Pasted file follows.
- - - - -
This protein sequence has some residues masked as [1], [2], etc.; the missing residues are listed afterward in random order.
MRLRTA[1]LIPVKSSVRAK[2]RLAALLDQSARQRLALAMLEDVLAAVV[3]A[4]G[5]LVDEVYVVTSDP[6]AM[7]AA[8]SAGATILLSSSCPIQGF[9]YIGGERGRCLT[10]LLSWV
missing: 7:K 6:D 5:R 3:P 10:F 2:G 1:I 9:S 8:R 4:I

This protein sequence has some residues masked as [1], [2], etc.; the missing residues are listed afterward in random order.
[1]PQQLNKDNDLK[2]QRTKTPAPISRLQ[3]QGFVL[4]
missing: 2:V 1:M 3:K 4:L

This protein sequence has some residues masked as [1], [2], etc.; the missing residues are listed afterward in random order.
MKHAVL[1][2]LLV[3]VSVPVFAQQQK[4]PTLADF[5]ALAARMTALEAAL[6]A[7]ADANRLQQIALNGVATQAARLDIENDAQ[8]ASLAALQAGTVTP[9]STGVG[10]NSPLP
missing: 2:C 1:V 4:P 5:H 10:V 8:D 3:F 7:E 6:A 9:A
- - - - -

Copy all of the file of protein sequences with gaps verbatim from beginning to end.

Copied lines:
This protein sequence has some residues masked as [1], [2], etc.; the missing residues are listed afterward in random order.
MRLRTA[1]LIPVKSSVRAK[2]RLAALLDQSARQRLALAMLEDVLAAVV[3]A[4]G[5]LVDEVYVVTSDP[6]AM[7]AA[8]SAGATILLSSSCPIQGF[9]YIGGERGRCLT[10]LLSWV
missing: 7:K 6:D 5:R 3:P 10:F 2:G 1:I 9:S 8:R 4:I

This protein sequence has some residues masked as [1], [2], etc.; the missing residues are listed afterward in random order.
[1]PQQLNKDNDLK[2]QRTKTPAPISRLQ[3]QGFVL[4]
missing: 2:V 1:M 3:K 4:L

This protein sequence has some residues masked as [1], [2], etc.; the missing residues are listed afterward in random order.
MKHAVL[1][2]LLV[3]VSVPVFAQQQK[4]PTLADF[5]ALAARMTALEAAL[6]A[7]ADANRLQQIALNGVATQAARLDIENDAQ[8]ASLAALQAGTVTP[9]STGVG[10]NSPLP
missing: 2:C 1:V 4:P 5:H 10:V 8:D 3:F 7:E 6:A 9:A